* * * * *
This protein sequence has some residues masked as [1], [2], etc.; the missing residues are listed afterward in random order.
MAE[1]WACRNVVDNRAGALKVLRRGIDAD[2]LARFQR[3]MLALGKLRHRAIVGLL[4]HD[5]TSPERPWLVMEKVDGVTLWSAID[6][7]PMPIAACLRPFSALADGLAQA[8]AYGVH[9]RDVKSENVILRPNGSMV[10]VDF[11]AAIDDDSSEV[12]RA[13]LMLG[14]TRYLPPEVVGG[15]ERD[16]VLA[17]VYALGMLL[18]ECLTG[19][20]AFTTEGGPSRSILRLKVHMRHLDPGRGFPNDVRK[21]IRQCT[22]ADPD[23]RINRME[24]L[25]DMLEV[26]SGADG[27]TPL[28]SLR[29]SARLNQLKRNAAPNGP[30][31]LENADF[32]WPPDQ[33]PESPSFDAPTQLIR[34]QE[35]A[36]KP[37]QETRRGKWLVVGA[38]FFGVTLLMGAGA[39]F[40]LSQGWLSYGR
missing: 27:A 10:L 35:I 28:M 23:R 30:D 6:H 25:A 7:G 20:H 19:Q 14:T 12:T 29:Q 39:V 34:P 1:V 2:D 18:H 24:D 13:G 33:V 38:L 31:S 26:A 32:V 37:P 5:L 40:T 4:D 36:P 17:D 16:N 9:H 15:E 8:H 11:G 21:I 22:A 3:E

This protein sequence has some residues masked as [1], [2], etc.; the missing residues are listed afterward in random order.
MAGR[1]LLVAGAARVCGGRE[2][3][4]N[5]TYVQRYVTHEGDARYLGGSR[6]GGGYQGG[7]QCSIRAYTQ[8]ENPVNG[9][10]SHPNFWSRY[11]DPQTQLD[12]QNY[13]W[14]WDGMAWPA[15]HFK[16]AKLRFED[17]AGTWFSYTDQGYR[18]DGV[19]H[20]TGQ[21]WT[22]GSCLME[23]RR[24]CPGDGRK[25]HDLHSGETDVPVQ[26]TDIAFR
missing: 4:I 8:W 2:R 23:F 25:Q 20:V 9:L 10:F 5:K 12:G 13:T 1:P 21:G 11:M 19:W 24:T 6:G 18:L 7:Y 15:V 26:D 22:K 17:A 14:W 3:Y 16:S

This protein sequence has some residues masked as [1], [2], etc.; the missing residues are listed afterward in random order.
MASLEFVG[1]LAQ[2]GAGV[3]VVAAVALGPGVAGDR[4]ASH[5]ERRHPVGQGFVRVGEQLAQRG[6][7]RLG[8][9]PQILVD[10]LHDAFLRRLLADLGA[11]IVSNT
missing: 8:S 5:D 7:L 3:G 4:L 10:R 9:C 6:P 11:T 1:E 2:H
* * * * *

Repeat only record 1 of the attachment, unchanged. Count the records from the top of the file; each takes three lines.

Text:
This protein sequence has some residues masked as [1], [2], etc.; the missing residues are listed afterward in random order.
MAE[1]WACRNVVDNRAGALKVLRRGIDAD[2]LARFQR[3]MLALGKLRHRAIVGLL[4]HD[5]TSPERPWLVMEKVDGVTLWSAID[6][7]PMPIAACLRPFSALADGLAQA[8]AYGVH[9]RDVKSENVILRPNGSMV[10]VDF[11]AAIDDDSSEV[12]RA[13]LMLG[14]TRYLPPEVVGG[15]ERD[16]VLA[17]VYALGMLL[18]ECLTG[19][20]AFTTEGGPSRSILRLKVHMRHLDPGRGFPNDVRK[21]IRQCT[22]ADPD[23]RINRME[24]L[25]DMLEV[26]SGADG[27]TPL[28]SLR[29]SARLNQLKRNAAPNGP[30][31]LENADF[32]WPPDQ[33]PESPSFDAPTQLIR[34]QE[35]A[36]KP[37]QETRRGKWLVVGA[38]FFGVTLLMGAGA[39]F[40]LSQGWLSYGR
missing: 27:A 10:L 35:I 28:M 23:R 30:D 6:H 25:A 7:G 20:H 19:Q 14:T 12:T 29:Q 39:V 34:P 1:V 2:D 18:H 24:D 13:G 33:V 38:L 31:S 26:A 32:V 37:P 5:L 40:T 4:D 36:P 17:D 16:N 9:H 15:E 8:H 11:G 21:I 22:A 3:E